Bailey application Ser. No. 15,142, filed Feb. 27, 1970, on CIRCUIT FOR SIGNALING ALTERNATION ERROR IN DETECTORS FOR RAILWAY VEHICLE CONTROL SYSTEM.

BACKGROUND OF THE INVENTION The field of invention includes weighing of railroad vehicles, while coupled and in motion, as well as detecting and recording other information about railroad cars and engines.

Identification of railroad cars while coupled and in motion is complicated by the fact that, although axle and coupling spacings are standardized within known limits, and with rare exceptions a car or engine will have either four, six or eight axles of various standard spacings, these are generally mixed at random in a train. This complicates the problem of identifying vehicles simply by counting their axle assemblies which of course are the only elements of a railway car or engine in contact with the rails.

This invention is particularly applicable in singleor multidraft weighing of railway vehicles in which individual axle or truck assemblies, or an entire car or engine, are weighed and suitably totalized and printed out or displayed in response to a readout signal which coincides with weighing of the last axle or truck, or of the entire vehicle. The railway vehicles may be coupled or uncoupled and in motion, or stationary on a weigh scale.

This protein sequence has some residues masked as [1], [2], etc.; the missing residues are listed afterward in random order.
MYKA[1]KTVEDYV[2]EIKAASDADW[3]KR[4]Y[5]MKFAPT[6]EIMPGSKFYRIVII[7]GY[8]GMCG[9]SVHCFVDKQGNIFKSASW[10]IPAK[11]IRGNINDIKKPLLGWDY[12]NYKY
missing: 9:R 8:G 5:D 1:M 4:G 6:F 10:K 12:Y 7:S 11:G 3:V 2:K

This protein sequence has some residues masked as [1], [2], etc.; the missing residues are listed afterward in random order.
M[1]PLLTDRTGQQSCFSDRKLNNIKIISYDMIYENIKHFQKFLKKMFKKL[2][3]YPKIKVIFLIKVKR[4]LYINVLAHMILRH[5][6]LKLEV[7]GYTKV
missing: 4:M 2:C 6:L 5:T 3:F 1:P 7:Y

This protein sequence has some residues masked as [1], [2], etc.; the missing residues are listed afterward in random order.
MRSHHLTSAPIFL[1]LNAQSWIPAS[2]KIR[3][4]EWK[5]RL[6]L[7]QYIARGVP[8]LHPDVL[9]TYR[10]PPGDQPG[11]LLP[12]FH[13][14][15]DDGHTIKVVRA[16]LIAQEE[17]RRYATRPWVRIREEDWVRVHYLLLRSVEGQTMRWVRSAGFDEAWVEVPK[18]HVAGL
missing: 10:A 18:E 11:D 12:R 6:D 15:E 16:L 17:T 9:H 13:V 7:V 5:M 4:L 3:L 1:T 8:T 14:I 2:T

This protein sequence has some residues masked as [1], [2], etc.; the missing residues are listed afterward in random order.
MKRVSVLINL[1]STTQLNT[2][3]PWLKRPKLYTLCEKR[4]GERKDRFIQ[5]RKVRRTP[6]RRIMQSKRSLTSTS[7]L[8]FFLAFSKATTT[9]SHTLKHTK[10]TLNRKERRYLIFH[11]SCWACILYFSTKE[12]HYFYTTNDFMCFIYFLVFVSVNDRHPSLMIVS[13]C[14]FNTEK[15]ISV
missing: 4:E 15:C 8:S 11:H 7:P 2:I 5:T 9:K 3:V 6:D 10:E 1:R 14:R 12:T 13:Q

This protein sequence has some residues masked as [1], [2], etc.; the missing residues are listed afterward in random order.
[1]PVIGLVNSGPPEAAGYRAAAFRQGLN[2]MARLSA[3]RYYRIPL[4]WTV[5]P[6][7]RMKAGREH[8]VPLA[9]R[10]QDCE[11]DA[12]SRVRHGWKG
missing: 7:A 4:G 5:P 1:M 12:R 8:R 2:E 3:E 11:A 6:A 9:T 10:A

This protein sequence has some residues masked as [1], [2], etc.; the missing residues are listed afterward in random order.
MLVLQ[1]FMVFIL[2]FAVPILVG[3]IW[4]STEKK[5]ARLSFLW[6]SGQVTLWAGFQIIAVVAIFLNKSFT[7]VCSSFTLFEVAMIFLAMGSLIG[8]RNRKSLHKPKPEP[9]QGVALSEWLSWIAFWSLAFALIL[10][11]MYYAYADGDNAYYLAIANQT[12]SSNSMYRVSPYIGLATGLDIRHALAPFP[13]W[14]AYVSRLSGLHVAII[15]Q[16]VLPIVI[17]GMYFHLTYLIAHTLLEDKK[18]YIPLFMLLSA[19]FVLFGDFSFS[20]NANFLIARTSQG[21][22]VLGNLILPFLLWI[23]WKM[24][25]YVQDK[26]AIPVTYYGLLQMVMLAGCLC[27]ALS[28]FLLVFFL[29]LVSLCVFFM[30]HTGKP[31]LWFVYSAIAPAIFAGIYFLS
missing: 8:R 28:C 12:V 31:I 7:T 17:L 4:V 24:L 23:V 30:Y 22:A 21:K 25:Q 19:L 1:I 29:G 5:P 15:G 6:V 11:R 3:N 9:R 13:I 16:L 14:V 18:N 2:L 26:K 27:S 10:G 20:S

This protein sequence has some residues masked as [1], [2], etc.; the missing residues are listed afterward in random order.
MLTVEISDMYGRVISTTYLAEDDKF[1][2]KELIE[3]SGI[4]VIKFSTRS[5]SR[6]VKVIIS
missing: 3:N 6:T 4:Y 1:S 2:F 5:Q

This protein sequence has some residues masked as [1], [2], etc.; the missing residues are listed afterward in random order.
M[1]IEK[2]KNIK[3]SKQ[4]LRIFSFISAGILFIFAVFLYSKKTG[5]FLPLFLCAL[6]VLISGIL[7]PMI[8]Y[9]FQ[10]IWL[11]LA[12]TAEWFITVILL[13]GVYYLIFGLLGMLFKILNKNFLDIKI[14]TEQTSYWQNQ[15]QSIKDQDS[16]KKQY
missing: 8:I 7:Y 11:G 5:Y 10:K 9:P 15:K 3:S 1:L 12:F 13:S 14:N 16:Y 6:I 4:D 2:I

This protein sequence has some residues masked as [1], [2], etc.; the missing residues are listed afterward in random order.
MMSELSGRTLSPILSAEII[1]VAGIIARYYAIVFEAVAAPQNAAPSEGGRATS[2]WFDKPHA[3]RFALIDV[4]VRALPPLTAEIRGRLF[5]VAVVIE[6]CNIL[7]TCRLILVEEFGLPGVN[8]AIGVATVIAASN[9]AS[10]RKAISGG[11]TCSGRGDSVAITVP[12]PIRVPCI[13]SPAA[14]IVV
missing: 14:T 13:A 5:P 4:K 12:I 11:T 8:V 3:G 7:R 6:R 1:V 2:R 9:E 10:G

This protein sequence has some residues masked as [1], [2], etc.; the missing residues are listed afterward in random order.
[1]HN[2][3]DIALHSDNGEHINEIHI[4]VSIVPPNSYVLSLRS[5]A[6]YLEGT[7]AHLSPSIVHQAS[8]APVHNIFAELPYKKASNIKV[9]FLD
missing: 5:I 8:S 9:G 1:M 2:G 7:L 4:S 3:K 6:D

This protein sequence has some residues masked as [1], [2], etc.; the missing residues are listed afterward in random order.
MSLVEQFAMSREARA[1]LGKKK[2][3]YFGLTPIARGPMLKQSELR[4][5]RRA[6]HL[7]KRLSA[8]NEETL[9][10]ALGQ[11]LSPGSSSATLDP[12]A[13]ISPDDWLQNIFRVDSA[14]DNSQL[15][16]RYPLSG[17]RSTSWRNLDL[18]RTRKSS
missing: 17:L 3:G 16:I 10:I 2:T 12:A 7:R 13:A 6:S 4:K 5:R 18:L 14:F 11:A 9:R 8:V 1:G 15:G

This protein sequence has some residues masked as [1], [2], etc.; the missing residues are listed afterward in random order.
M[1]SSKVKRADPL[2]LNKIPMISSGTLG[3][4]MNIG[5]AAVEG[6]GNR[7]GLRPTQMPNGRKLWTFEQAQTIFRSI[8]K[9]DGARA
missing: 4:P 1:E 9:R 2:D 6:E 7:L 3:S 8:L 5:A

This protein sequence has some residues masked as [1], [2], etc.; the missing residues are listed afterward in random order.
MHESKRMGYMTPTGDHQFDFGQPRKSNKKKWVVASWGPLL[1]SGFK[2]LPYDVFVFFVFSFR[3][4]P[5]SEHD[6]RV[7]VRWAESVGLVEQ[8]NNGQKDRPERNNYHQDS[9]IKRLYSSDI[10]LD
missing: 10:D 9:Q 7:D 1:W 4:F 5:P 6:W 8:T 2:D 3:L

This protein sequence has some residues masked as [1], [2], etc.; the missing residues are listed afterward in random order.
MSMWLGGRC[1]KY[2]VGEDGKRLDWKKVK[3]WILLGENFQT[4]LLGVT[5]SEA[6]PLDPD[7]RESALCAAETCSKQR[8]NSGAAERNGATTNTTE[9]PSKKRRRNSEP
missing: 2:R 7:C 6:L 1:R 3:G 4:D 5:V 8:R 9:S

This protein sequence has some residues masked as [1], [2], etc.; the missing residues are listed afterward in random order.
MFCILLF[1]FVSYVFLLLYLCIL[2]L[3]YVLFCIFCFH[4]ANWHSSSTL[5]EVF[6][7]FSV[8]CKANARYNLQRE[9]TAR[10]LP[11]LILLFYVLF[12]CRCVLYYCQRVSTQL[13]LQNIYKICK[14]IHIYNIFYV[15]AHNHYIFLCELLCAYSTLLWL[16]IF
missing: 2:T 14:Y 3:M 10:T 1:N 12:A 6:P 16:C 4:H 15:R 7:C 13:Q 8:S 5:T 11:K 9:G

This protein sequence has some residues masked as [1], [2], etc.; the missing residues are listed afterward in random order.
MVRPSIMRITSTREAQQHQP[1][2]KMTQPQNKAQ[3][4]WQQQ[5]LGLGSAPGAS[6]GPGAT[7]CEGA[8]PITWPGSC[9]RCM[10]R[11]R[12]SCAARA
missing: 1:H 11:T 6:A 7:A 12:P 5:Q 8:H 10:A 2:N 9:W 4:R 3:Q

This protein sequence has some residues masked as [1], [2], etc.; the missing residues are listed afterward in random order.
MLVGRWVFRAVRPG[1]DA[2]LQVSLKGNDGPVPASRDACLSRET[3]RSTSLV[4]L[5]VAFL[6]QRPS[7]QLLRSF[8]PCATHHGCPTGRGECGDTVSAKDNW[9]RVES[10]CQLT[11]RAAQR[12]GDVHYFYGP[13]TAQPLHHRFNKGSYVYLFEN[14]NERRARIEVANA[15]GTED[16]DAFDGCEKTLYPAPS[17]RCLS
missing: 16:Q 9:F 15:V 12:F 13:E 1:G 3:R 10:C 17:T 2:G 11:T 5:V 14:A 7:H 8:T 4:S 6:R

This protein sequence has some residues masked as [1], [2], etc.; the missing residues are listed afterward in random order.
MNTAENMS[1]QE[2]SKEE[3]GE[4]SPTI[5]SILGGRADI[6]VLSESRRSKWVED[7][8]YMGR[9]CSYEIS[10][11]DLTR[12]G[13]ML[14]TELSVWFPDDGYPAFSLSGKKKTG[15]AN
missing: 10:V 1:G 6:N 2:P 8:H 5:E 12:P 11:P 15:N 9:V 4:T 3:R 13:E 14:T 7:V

The weighing of railway cars while in motion, whether coupled or uncoupled, on a commercial scale, is a development of the last few years and where this is done regularly for trains of mixed four-, sixand eight-axle vehicles, individual vehicles are identified with relatively complicated apparatus requiring special installation and maintenance techniques. Roeser U.S. Pat. No. 2,543,806 and Gordon U.S. Pat. No. 3,063,635 shows systems and circuits which have been developed for weighing of railway cars while coupled and in motion. Prior to the present invention, a simple, reliable system has been needed to identify each car or engine in such a mixed train.

Although this invention may be applied to many forms of weighing, multidraft, single-draft, coupled or uncoupled, the method illustrated in this application is multidraft, axle-byaxle. A relatively short weigh scale is used. The weights of individual trucks or axles are stored in the memory bank of a weight circuit, and totalized, and the total weight of all trucks or axles for each vehicle is printed or displayed in response to a readout signal when the last truck or axle is weighed.